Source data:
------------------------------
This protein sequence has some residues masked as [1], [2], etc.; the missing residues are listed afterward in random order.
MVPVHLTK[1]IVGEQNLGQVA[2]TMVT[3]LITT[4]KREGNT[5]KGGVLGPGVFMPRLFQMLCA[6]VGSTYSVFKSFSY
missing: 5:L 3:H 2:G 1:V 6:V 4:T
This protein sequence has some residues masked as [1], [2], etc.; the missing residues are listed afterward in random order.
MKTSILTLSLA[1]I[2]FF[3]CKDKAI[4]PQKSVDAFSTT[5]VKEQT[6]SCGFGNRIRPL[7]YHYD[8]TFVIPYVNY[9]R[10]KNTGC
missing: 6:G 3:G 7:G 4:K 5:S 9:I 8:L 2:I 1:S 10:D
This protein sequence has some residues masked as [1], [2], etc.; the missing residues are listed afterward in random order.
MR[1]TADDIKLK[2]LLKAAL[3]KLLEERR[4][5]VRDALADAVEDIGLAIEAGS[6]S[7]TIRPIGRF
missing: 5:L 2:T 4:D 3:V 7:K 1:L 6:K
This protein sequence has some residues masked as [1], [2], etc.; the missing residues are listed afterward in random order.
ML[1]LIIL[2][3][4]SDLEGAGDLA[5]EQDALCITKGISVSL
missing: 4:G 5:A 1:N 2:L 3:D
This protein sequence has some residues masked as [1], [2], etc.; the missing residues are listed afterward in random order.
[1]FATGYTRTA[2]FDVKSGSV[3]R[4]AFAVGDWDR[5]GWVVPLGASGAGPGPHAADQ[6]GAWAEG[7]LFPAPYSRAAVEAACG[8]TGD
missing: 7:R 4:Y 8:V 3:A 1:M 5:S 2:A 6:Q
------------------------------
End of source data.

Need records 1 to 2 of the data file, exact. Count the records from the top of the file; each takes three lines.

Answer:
This protein sequence has some residues masked as [1], [2], etc.; the missing residues are listed afterward in random order.
MVPVHLTK[1]IVGEQNLGQVA[2]TMVT[3]LITT[4]KREGNT[5]KGGVLGPGVFMPRLFQMLCA[6]VGSTYSVFKSFSY
missing: 5:L 3:H 2:G 1:V 6:V 4:T
This protein sequence has some residues masked as [1], [2], etc.; the missing residues are listed afterward in random order.
MKTSILTLSLA[1]I[2]FF[3]CKDKAI[4]PQKSVDAFSTT[5]VKEQT[6]SCGFGNRIRPL[7]YHYD[8]TFVIPYVNY[9]R[10]KNTGC
missing: 6:G 3:G 7:G 4:K 5:S 9:I 8:L 2:I 1:S 10:D